Repeatedly reading a book helps children memorise
Children need to memorise the basics, like colours and numbers, before they can start choosing books for themselves. Apart from books, they are exposed to books. For instance, sing-along books and stories that are narrated to them from television. Reading aloud to children helps them memorise the text and form sentences.
Reading a book makes children become familiar with the words
According to a new study from Purdue University, young children who read the same books over and over are significantly more likely to become fluent readers than those who never read the same book more than on. When children read, their brains are stimulated and they learn new words. Reading also enhances comprehension and enhances their vocabulary. Reading can also improve a child’s writing skills.
Repeatedly reading a book develops their imagination
It is no surprise that children love books. They are filled with fun, thought-provoking, and mesmerising stories. But how many of us know that reading has always been a good tool for developing their imaginative skills?
Reading improves children’s vocabulary
1. Reading improves vocabulary.
2. Reading expands and deepens children’s knowledge and vocabulary.
3. It increases children’s exposure to words that they otherwise might not have encountered.
Help children develop a love for reading
Most children love to read. However, some children do not. Lack of reading skills can impede a child’s future. Children who struggle with reading have the ability to form positive relationships and develop self-esteem. By reading, a child can access a wealth of information about the world and can boost their self-confidence.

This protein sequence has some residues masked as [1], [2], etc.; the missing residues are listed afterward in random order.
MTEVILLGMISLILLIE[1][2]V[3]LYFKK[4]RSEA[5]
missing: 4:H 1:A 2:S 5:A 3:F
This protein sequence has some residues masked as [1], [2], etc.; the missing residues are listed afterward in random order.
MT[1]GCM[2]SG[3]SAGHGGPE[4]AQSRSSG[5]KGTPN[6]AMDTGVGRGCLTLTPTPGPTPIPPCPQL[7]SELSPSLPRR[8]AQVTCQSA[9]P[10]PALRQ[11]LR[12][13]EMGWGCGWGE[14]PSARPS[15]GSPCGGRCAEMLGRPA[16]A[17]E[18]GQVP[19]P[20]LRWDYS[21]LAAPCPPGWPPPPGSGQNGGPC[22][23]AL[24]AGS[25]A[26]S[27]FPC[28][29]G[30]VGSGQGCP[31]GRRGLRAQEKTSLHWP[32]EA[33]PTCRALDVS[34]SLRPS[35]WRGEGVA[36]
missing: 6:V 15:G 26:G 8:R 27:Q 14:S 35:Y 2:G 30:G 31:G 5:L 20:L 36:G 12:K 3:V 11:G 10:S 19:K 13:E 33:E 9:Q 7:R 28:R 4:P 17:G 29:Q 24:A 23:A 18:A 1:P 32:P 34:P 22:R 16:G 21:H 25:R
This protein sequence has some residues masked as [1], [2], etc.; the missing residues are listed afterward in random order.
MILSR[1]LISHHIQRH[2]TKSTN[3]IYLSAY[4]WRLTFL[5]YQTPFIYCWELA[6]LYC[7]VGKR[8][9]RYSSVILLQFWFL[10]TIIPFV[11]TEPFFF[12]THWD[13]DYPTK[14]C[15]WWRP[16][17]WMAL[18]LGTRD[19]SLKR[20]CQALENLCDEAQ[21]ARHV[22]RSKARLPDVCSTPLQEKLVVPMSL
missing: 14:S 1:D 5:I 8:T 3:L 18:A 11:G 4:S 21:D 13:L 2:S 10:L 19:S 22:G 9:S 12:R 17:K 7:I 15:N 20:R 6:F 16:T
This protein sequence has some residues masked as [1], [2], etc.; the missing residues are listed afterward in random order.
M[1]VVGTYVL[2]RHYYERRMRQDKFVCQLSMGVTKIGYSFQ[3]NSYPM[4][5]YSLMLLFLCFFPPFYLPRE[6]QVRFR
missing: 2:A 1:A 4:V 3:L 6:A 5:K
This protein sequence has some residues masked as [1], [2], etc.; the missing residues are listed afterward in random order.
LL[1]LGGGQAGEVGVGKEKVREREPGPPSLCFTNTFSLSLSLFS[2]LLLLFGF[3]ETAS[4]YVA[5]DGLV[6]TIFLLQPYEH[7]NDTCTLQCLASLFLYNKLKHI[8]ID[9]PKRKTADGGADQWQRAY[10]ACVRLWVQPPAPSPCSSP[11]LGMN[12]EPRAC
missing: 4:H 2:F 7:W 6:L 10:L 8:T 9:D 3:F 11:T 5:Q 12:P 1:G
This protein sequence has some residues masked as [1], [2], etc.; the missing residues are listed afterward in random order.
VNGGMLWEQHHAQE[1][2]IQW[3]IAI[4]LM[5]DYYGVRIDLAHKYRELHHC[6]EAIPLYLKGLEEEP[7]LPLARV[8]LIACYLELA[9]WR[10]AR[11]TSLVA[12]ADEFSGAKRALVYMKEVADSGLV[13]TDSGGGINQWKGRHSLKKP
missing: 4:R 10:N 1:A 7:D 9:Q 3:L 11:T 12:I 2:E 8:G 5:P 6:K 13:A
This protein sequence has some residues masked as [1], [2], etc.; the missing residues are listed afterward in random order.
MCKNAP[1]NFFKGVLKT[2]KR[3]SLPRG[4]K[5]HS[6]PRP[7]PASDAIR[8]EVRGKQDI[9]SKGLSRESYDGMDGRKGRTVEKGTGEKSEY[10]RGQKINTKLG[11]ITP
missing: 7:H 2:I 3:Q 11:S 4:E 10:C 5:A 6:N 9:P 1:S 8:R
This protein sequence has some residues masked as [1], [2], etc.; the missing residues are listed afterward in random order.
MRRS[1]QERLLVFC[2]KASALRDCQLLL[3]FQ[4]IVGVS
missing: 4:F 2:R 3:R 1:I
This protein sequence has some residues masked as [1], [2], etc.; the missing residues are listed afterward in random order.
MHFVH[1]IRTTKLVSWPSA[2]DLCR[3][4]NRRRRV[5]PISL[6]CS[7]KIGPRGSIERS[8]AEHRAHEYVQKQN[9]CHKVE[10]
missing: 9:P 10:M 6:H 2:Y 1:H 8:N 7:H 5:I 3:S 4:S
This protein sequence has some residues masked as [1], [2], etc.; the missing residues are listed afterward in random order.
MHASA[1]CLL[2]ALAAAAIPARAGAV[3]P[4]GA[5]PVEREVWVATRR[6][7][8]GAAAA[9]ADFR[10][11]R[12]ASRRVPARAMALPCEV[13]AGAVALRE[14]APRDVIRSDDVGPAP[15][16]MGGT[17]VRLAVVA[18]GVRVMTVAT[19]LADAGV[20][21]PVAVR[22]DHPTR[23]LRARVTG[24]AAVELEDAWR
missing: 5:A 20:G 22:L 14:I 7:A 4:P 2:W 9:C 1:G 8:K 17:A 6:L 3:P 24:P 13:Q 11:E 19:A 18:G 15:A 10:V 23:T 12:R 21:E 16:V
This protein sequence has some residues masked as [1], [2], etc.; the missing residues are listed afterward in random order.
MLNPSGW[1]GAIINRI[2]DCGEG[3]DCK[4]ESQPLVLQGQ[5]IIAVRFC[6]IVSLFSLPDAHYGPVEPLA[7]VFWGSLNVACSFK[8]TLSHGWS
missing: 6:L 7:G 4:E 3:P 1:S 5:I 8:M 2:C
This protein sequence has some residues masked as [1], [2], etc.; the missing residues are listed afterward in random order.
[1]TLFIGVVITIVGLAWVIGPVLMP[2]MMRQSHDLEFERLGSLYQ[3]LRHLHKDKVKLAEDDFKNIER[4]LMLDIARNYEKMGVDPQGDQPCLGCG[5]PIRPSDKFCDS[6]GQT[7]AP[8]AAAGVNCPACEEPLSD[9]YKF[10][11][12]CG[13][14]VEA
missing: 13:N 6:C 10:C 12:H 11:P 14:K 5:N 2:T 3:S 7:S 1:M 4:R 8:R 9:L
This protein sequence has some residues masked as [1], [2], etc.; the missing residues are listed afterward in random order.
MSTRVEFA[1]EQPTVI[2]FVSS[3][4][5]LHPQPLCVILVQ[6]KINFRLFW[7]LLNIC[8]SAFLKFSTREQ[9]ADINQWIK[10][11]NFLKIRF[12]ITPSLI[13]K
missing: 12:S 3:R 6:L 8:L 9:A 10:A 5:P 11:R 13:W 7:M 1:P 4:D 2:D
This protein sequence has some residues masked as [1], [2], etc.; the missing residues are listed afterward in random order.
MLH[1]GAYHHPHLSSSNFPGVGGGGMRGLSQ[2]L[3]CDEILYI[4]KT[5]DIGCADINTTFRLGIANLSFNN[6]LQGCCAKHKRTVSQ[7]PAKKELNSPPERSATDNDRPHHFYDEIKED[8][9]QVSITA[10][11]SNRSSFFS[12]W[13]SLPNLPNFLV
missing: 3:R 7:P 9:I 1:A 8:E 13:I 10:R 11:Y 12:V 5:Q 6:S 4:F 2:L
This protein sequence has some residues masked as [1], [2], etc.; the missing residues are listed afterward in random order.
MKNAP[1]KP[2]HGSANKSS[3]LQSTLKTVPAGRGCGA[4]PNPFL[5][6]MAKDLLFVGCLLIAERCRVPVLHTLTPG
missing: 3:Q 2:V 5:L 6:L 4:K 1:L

Repeatedly reading a book can help with spelling
For learning purposes, reading is an incredibly useful practice that helps us improve spelling. Reading does not only help us improve our vocabulary, but also our spelling skills. In fact, there is a direct correlation between spelling and vocabulary. Whenever you read, you come across new words. As you practice reading, you not only improve your vocabulary, but also your spelling skills. Therefore, it is irrelevant if the word you are reading has 10, 20, or even 30 syllables.
In summary, repeated reading enhances memory. Children who read the same book several times are more likely to remember, on subsequent readings, most of the words, phrases, and ideas they learned the first time. Repeated reading is particularly helpful in children’s comprehension, vocabulary, and grammar skills, and their ability to recall details.